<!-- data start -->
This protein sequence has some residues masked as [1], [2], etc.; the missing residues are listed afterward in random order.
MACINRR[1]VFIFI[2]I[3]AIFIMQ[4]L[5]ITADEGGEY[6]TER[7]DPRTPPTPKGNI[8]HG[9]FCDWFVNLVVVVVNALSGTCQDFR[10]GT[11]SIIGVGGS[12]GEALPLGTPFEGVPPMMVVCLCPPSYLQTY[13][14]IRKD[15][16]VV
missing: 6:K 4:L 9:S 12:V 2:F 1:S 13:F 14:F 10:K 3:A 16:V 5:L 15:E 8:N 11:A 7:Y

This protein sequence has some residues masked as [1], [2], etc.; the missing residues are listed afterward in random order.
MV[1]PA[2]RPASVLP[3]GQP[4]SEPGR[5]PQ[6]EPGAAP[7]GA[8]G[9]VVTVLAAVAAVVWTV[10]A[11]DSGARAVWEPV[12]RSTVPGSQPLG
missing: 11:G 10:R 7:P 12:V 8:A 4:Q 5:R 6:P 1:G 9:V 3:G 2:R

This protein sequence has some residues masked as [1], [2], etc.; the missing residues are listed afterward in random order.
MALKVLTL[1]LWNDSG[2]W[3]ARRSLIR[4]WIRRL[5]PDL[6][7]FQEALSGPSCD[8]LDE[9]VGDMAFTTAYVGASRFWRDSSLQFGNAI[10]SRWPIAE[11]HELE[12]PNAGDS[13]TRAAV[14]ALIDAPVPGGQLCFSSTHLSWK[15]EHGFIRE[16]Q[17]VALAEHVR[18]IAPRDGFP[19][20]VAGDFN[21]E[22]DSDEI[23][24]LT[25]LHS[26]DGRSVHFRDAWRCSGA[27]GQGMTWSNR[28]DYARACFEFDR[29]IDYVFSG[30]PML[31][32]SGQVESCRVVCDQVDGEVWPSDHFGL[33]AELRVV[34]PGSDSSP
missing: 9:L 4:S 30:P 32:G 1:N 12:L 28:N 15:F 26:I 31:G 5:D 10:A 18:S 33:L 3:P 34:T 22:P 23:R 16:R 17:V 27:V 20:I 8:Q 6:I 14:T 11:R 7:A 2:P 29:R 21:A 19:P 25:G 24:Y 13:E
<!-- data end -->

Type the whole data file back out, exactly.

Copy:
This protein sequence has some residues masked as [1], [2], etc.; the missing residues are listed afterward in random order.
MACINRR[1]VFIFI[2]I[3]AIFIMQ[4]L[5]ITADEGGEY[6]TER[7]DPRTPPTPKGNI[8]HG[9]FCDWFVNLVVVVVNALSGTCQDFR[10]GT[11]SIIGVGGS[12]GEALPLGTPFEGVPPMMVVCLCPPSYLQTY[13][14]IRKD[15][16]VV
missing: 6:K 4:L 9:S 12:V 2:F 1:S 13:F 14:F 10:K 3:A 16:V 5:L 15:E 8:N 11:A 7:Y

This protein sequence has some residues masked as [1], [2], etc.; the missing residues are listed afterward in random order.
MV[1]PA[2]RPASVLP[3]GQP[4]SEPGR[5]PQ[6]EPGAAP[7]GA[8]G[9]VVTVLAAVAAVVWTV[10]A[11]DSGARAVWEPV[12]RSTVPGSQPLG
missing: 11:G 10:R 7:P 12:V 8:A 4:Q 5:R 6:P 1:G 9:V 3:G 2:R

This protein sequence has some residues masked as [1], [2], etc.; the missing residues are listed afterward in random order.
MALKVLTL[1]LWNDSG[2]W[3]ARRSLIR[4]WIRRL[5]PDL[6][7]FQEALSGPSCD[8]LDE[9]VGDMAFTTAYVGASRFWRDSSLQFGNAI[10]SRWPIAE[11]HELE[12]PNAGDS[13]TRAAV[14]ALIDAPVPGGQLCFSSTHLSWK[15]EHGFIRE[16]Q[17]VALAEHVR[18]IAPRDGFP[19][20]VAGDFN[21]E[22]DSDEI[23][24]LT[25]LHS[26]DGRSVHFRDAWRCSGA[27]GQGMTWSNR[28]DYARACFEFDR[29]IDYVFSG[30]PML[31][32]SGQVESCRVVCDQVDGEVWPSDHFGL[33]AELRVV[34]PGSDSSP
missing: 9:L 4:S 30:P 32:G 1:N 12:L 28:N 15:F 26:I 31:G 5:D 10:A 18:S 33:L 3:P 34:T 22:P 23:R 16:R 17:V 27:V 20:I 8:Q 6:I 14:T 11:R 7:A 2:P 29:R 21:A 19:P 25:G 24:Y 13:E